Taking a “Sick Day”
Updated: 5 days ago
Although absence rates across both the public and private sectors have been falling since 1995, the figures still don’t look good on paper.
According to the 2018 survey published by the Office of National Statistics (ONS) on 6th November 2019, an eye watering 141.4 million working days were lost illness or injury. The key thing here is the date on which this survey was completed as it won’t be taking the Coronavirus outbreak into consideration. Numbers are expected to rise sharply in the coming months which will in no doubt create further financial and resourcing problems for employers.
The most common reason for absence at 27.2% with 35.8 million days lost, is for minor illness or injury. This comes as no surprise as we can all remember the day we called in sick because we felt a bit “poorly” when actually we felt fine. The old Ferris Bueller’s Day Off trick... The issue is when employees repeatedly do this (usually on a Friday or a Monday) purely because they have better things to do than go to work. Absenteeism sits consistently higher in the public sector than the private sector for the main reason that you are more likely to still be paid for your day off in the public sector.
Sentry Investigations love nothing more than proving someone’s innocence, and on the rare occasion it does happen. If you are unwell or injured then you absolutely should be having the day off to recover without the worry of being hounded by your employer. But far more often than not we prove our clients suspicions and find that an employees reasons for absence are entirely fabricated.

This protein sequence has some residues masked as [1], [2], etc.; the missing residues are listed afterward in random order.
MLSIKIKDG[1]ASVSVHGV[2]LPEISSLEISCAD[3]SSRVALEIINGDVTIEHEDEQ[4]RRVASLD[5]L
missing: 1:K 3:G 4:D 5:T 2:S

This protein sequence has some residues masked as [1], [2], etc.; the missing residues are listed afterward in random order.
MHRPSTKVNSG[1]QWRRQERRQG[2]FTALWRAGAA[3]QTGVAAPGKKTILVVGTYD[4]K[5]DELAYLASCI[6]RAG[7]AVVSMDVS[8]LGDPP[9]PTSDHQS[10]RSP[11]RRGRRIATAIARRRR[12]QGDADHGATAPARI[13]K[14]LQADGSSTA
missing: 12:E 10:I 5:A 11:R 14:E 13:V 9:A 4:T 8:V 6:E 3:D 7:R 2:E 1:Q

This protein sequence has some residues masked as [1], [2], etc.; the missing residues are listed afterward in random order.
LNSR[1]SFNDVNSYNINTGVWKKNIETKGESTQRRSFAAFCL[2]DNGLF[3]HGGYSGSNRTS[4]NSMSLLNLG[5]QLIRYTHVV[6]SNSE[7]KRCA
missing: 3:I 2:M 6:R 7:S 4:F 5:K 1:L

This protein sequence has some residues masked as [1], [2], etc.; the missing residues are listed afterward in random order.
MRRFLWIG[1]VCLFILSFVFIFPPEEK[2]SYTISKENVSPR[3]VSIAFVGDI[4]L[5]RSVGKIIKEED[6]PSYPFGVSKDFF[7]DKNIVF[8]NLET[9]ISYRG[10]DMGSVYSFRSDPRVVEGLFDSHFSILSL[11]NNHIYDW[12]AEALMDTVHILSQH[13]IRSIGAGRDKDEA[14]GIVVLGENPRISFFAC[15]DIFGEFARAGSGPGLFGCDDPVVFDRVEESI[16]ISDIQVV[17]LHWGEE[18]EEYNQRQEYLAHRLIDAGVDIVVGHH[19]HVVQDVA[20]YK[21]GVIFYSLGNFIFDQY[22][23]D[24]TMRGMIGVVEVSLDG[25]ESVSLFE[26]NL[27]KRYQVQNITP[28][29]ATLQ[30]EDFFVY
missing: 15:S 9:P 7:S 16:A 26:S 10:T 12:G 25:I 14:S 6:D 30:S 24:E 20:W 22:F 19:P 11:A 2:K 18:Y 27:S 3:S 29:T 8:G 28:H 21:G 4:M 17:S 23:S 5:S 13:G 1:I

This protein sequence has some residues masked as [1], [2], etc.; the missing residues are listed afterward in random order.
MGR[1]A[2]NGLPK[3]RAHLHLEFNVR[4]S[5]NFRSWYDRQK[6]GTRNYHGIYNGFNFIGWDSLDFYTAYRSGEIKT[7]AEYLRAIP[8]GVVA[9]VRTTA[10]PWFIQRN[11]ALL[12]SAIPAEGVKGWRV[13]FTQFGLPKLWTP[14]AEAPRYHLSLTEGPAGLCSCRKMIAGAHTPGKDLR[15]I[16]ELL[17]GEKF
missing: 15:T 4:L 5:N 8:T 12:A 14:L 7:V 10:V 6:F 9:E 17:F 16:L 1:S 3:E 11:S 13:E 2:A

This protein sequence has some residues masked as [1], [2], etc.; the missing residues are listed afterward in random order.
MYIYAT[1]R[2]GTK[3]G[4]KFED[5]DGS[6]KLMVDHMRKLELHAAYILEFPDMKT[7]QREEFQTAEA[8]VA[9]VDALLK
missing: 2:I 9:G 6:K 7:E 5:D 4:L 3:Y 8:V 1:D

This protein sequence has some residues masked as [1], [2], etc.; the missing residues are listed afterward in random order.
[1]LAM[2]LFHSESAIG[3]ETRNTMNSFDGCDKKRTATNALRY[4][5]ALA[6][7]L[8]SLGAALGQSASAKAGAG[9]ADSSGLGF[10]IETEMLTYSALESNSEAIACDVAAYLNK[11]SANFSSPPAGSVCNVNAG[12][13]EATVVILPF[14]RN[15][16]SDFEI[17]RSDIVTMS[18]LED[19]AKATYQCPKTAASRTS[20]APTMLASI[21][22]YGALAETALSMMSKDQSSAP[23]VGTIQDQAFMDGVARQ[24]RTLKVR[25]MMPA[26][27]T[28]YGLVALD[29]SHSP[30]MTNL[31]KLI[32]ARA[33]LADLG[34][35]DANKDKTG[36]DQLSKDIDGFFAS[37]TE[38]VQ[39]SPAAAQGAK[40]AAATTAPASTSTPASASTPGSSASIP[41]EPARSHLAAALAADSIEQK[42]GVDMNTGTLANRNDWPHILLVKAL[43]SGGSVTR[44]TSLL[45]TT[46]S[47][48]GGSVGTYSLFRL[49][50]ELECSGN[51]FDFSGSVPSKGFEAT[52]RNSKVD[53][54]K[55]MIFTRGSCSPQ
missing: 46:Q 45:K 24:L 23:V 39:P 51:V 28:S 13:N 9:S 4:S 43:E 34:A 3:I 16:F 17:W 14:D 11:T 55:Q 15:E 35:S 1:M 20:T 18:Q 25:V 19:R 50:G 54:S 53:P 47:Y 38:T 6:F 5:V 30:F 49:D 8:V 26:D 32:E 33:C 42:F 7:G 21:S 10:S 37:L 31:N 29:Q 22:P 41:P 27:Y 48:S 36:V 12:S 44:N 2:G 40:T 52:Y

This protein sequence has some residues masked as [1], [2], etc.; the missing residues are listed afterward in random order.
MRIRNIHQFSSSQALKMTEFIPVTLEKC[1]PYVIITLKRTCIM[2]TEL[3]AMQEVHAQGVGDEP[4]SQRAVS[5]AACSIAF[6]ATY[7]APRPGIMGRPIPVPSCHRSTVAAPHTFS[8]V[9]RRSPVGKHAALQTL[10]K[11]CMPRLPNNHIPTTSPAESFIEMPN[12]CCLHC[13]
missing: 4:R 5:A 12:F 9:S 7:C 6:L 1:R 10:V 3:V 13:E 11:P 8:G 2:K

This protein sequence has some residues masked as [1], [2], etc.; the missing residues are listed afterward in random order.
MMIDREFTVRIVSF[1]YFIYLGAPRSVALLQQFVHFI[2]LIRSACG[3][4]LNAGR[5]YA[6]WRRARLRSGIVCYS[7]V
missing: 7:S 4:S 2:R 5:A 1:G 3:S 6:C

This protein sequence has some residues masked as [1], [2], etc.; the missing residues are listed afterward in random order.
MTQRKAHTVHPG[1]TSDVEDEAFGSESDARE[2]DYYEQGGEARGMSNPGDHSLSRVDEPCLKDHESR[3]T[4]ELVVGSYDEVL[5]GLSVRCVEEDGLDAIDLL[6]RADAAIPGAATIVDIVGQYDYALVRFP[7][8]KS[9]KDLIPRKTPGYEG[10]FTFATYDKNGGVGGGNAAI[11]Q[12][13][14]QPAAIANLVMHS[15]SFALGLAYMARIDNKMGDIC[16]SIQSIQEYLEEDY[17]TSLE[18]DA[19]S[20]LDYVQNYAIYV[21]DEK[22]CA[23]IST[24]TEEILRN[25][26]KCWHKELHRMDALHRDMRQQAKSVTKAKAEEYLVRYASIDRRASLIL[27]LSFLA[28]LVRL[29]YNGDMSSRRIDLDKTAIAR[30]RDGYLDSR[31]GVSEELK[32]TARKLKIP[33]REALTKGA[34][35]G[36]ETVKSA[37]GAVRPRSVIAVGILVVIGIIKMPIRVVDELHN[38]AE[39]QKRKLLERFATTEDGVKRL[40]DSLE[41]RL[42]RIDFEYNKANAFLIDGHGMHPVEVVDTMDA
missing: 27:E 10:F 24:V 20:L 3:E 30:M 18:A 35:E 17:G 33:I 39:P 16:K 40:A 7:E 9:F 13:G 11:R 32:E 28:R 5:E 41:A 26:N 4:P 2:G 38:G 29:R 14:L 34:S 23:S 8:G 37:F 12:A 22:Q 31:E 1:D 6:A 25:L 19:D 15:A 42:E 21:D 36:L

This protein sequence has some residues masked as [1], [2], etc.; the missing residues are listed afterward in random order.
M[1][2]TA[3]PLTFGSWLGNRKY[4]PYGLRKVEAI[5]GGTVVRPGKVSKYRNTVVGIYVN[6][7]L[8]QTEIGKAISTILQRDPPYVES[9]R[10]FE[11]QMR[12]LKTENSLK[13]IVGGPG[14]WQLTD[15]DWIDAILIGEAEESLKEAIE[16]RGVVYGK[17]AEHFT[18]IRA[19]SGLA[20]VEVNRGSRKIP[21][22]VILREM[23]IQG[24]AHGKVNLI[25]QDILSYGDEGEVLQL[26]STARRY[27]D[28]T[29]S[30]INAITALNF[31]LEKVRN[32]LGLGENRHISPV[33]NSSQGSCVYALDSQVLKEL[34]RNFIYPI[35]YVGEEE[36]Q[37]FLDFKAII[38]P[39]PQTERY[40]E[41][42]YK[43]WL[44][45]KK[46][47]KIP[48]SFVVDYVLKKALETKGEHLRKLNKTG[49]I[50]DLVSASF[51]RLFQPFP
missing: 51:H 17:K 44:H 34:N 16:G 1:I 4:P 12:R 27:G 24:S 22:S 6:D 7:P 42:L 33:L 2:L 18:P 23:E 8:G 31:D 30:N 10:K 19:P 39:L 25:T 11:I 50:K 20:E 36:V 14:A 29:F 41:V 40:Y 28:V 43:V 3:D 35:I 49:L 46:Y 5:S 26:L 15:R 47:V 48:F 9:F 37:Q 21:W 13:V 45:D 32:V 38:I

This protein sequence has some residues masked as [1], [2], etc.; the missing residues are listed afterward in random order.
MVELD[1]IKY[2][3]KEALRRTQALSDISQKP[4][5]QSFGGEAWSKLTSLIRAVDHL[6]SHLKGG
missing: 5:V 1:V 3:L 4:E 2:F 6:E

“I feel really sick and I’m staying in bed today”... Surveillance finds her having lunch with an old friend at her local pub.
“I really hurt my leg at football practice the other night, I’m not going to be able to get in this weekend”... Surveillance finds him playing in a Sunday league football match.
Some of the things we find employees getting up to when they are “poorly” can be seen as quite comical, but for a business it creates huge unnecessary pressures for the rest of the workforce and not to mention the bank balance if he or she is still being paid. With regards to the Coronavirus outbreak, we have no doubt that some employees will be using this as a means to get out of work especially if they are still being paid. If you have suspected Coronavirus, then you should be self isolating at home or even receiving treatment, but we know we will find some people out and about doing as they please until it’s time to go back to work.
In the UK we have the luxury of a statutory 28 days paid annual leave if we work 5 days a week. If you look across the pond to our closest allies (the U.S of A), they have a big fat 0 statutory days leave and this is common across most parts of the world. Employees should not be abusing the privilege we have, and if you suspect they are, then get in touch with us.
We predominantly operate in the Midlands regions but have a network of investigators based across the country who can in most instances deploy immediately. We offer our services at very affordable rates which will ultimately save your business money in the long run. If one of your employees has called in sick AGAIN, then let us look into it. It may be genuine, but if your gut is telling you it’s not, then you are probably right.
To find more information regarding UK absence rates, visit...